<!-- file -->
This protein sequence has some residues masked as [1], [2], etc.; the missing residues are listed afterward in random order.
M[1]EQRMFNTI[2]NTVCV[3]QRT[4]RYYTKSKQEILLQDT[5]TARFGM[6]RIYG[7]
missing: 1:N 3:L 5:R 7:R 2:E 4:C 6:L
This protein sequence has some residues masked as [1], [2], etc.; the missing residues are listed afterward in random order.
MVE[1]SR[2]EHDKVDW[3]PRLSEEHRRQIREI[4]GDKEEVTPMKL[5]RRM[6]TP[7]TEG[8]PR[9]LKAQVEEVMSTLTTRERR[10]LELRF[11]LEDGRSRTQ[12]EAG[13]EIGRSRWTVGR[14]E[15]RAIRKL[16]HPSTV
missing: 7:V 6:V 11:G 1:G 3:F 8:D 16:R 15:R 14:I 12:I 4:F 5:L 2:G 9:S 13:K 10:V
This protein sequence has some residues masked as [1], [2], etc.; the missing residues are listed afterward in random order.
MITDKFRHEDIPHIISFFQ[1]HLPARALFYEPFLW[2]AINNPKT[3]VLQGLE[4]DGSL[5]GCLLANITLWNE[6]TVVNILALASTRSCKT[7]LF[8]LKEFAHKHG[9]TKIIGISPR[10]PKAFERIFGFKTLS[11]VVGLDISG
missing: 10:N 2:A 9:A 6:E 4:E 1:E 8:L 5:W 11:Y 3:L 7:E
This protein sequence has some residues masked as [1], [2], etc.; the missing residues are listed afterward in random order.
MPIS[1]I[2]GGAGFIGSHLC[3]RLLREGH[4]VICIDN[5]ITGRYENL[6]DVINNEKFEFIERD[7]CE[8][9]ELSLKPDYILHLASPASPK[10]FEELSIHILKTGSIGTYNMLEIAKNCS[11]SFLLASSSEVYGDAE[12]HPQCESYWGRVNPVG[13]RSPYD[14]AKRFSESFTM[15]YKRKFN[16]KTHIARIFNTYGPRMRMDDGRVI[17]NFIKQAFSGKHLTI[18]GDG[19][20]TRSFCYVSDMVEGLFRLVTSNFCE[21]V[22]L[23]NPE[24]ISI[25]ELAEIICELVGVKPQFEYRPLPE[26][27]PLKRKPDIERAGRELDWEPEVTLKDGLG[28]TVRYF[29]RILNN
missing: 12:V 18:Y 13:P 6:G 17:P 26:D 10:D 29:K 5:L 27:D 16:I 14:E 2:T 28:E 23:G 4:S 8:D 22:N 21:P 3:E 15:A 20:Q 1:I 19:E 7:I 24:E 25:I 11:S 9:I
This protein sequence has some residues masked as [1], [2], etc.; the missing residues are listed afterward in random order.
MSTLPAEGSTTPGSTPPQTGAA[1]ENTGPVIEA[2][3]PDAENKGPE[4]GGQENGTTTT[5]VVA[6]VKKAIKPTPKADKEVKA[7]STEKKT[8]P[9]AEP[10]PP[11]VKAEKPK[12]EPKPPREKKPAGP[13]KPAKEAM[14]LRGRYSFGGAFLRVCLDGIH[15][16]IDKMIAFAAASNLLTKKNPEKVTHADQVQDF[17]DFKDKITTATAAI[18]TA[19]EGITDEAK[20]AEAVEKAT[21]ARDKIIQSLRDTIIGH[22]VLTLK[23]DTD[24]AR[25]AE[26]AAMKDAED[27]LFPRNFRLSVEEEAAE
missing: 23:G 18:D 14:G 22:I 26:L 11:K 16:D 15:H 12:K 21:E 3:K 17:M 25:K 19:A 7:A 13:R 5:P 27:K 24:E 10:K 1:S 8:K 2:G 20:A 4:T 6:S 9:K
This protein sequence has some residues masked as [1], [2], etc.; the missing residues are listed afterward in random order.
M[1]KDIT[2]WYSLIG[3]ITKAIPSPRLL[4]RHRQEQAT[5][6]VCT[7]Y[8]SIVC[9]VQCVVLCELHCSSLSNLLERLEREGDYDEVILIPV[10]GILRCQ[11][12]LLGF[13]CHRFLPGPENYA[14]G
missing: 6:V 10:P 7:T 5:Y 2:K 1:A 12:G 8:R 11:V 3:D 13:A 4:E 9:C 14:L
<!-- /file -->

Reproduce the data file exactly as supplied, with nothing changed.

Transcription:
This protein sequence has some residues masked as [1], [2], etc.; the missing residues are listed afterward in random order.
M[1]EQRMFNTI[2]NTVCV[3]QRT[4]RYYTKSKQEILLQDT[5]TARFGM[6]RIYG[7]
missing: 1:N 3:L 5:R 7:R 2:E 4:C 6:L
This protein sequence has some residues masked as [1], [2], etc.; the missing residues are listed afterward in random order.
MVE[1]SR[2]EHDKVDW[3]PRLSEEHRRQIREI[4]GDKEEVTPMKL[5]RRM[6]TP[7]TEG[8]PR[9]LKAQVEEVMSTLTTRERR[10]LELRF[11]LEDGRSRTQ[12]EAG[13]EIGRSRWTVGR[14]E[15]RAIRKL[16]HPSTV
missing: 7:V 6:V 11:G 1:G 3:F 8:D 16:R 15:R 14:I 12:I 4:F 5:L 2:G 9:S 13:K 10:V
This protein sequence has some residues masked as [1], [2], etc.; the missing residues are listed afterward in random order.
MITDKFRHEDIPHIISFFQ[1]HLPARALFYEPFLW[2]AINNPKT[3]VLQGLE[4]DGSL[5]GCLLANITLWNE[6]TVVNILALASTRSCKT[7]LF[8]LKEFAHKHG[9]TKIIGISPR[10]PKAFERIFGFKTLS[11]VVGLDISG
missing: 10:N 2:A 9:A 6:E 4:E 1:E 8:L 5:W 11:Y 3:L 7:E
This protein sequence has some residues masked as [1], [2], etc.; the missing residues are listed afterward in random order.
MPIS[1]I[2]GGAGFIGSHLC[3]RLLREGH[4]VICIDN[5]ITGRYENL[6]DVINNEKFEFIERD[7]CE[8][9]ELSLKPDYILHLASPASPK[10]FEELSIHILKTGSIGTYNMLEIAKNCS[11]SFLLASSSEVYGDAE[12]HPQCESYWGRVNPVG[13]RSPYD[14]AKRFSESFTM[15]YKRKFN[16]KTHIARIFNTYGPRMRMDDGRVI[17]NFIKQAFSGKHLTI[18]GDG[19][20]TRSFCYVSDMVEGLFRLVTSNFCE[21]V[22]L[23]NPE[24]ISI[25]ELAEIICELVGVKPQFEYRPLPE[26][27]PLKRKPDIERAGRELDWEPEVTLKDGLG[28]TVRYF[29]RILNN
missing: 12:V 18:Y 13:P 6:G 17:P 26:D 10:D 29:K 5:L 27:D 16:I 14:E 2:T 28:E 23:G 4:S 8:D 22:N 21:P 3:E 15:A 20:Q 1:I 19:E 7:I 24:E 25:I 11:S 9:I
This protein sequence has some residues masked as [1], [2], etc.; the missing residues are listed afterward in random order.
MSTLPAEGSTTPGSTPPQTGAA[1]ENTGPVIEA[2][3]PDAENKGPE[4]GGQENGTTTT[5]VVA[6]VKKAIKPTPKADKEVKA[7]STEKKT[8]P[9]AEP[10]PP[11]VKAEKPK[12]EPKPPREKKPAGP[13]KPAKEAM[14]LRGRYSFGGAFLRVCLDGIH[15][16]IDKMIAFAAASNLLTKKNPEKVTHADQVQDF[17]DFKDKITTATAAI[18]TA[19]EGITDEAK[20]AEAVEKAT[21]ARDKIIQSLRDTIIGH[22]VLTLK[23]DTD[24]AR[25]AE[26]AAMKDAED[27]LFPRNFRLSVEEEAAE
missing: 23:G 18:D 14:G 22:I 26:L 11:K 16:D 15:H 12:K 21:E 3:K 17:M 25:K 19:A 7:A 13:R 5:P 27:K 24:E 10:K 1:S 8:K 2:G 20:A 4:T 6:S 9:K
This protein sequence has some residues masked as [1], [2], etc.; the missing residues are listed afterward in random order.
M[1]KDIT[2]WYSLIG[3]ITKAIPSPRLL[4]RHRQEQAT[5][6]VCT[7]Y[8]SIVC[9]VQCVVLCELHCSSLSNLLERLEREGDYDEVILIPV[10]GILRCQ[11][12]LLGF[13]CHRFLPGPENYA[14]G
missing: 6:V 10:P 7:T 5:Y 2:K 1:A 12:G 8:R 11:V 3:D 13:A 4:E 9:C 14:L